There’s a reason that the best examples of a 3D zoetrope exist as museum showcases for massive animation houses: making a proper, beautiful, complex 3D zoetrope is a labor of love, thus far requiring hundreds of sculpting/painting/engineering hours from some of the most talented animation teams in the world.

Dutch artist Klaas-Harm de Boer and the folks at Leapfrog have found a bit of a shortcut: 3D printing.

It’s still one helluva project to dive into, but it shows but one of the strange ways 3D printing expands our creative freedoms. Take a short 3D animation, break it into 64 separate frames, 3D print each one and arrange them around a platter. Tada! You’ve got your very own zoetrope.

Want more examples of how damned cool these things can be?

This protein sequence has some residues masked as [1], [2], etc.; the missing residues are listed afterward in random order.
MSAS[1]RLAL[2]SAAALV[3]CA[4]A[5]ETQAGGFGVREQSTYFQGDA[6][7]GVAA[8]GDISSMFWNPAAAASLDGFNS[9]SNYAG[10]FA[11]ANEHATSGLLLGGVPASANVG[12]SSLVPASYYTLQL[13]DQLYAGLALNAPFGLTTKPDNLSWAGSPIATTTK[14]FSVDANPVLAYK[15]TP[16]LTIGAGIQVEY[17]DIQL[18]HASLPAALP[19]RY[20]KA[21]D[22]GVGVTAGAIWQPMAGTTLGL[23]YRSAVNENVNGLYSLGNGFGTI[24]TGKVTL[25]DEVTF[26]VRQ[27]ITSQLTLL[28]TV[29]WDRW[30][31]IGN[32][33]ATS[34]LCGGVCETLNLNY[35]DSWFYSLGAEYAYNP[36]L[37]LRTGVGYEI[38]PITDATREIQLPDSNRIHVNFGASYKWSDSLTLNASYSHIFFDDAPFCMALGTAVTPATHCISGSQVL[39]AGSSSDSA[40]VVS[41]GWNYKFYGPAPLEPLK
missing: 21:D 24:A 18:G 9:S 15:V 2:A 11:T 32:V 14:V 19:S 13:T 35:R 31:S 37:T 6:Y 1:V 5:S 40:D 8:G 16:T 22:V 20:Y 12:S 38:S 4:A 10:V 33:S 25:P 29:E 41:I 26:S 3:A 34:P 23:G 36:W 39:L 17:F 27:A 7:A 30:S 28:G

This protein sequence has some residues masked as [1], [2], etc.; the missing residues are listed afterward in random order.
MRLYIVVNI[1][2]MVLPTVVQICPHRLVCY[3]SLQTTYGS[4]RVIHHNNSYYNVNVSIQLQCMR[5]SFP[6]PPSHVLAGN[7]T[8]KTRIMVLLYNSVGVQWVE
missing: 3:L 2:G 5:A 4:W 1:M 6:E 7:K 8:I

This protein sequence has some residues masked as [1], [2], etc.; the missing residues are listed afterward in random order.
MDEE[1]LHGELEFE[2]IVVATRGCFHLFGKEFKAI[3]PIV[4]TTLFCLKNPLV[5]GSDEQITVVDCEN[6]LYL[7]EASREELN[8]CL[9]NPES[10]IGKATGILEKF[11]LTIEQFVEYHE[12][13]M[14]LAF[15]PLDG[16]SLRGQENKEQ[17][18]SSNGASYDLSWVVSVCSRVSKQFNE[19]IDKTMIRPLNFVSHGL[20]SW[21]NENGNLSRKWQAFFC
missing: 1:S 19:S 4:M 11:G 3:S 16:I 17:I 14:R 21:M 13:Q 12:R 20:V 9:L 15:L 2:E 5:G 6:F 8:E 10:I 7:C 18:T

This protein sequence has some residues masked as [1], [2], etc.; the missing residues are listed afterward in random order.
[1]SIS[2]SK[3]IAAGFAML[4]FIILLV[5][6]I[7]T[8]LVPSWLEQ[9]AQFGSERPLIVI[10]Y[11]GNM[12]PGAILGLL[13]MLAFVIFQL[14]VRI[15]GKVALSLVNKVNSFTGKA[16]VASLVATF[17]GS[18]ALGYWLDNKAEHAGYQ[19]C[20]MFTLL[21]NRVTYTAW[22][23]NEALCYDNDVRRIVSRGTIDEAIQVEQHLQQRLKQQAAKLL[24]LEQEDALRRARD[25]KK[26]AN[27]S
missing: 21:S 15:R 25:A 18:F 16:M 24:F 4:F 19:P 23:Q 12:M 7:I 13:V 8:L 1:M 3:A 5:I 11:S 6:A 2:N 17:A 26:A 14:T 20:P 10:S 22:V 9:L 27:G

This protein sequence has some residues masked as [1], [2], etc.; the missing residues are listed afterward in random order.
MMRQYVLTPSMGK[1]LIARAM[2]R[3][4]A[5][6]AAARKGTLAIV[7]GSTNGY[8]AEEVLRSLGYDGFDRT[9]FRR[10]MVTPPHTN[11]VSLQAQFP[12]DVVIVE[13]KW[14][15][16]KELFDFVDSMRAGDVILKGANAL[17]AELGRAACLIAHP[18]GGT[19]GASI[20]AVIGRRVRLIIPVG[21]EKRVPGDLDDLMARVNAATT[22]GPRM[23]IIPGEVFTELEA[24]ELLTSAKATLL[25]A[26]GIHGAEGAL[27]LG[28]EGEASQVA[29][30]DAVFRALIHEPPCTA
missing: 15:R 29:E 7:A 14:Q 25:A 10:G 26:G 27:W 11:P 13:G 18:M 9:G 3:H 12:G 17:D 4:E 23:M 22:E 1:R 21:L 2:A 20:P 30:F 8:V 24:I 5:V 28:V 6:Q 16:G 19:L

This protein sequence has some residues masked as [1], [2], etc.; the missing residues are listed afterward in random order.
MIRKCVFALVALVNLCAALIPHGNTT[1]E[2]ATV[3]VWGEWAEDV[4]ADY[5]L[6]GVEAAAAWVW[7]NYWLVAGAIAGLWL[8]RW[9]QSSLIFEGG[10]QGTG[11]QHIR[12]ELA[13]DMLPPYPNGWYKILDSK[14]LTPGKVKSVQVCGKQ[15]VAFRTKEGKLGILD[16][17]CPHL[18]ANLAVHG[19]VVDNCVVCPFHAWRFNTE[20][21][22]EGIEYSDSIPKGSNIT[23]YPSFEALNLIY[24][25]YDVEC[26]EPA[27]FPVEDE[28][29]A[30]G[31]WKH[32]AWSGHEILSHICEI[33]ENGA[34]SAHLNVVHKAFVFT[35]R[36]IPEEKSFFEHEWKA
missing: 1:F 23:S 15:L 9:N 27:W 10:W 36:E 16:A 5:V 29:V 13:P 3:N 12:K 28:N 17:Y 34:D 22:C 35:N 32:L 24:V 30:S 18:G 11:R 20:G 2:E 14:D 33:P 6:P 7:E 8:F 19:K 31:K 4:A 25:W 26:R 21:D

Here’s Pixar’s (from Disney’s California Adventure in Anaheim):

and here’s Studio Ghibli’s (from the Ghibli Museum in Mitaka, Japan):

If you get a chance to see any of these in person, I’d suggest you go however far out of your way is necessary to do so. It’s really quite incredible.

Father Creates Incredible 3D Printed Star Wars Rebels AT-DP Helmet for Son

Jon Watson's 3D Printed Star Wars Rebels Helmet

Jon Watson’s 3D Printed Star Wars Rebels Helmet

Star Wars is a franchise which has been around for over three and a half decades. Just when you think it may begin fizzling out, something else pops up even more impressive than we have seen before. George Lucas was incredibly brilliant in his creation of Star Wars, but even he could not have had any idea how successful the franchise would end up being. 1977 was the start for Star Wars, with the original film debuting on May 25 of that year. 2015 brings the latest film to us, in the form of Star Wars: The Force Awakens. With two more films already planned for 2017 and 2019 (Star Wars Episode VIII & Star Wars Episode IX), we certainly won’t see the end of this epic series anytime soon.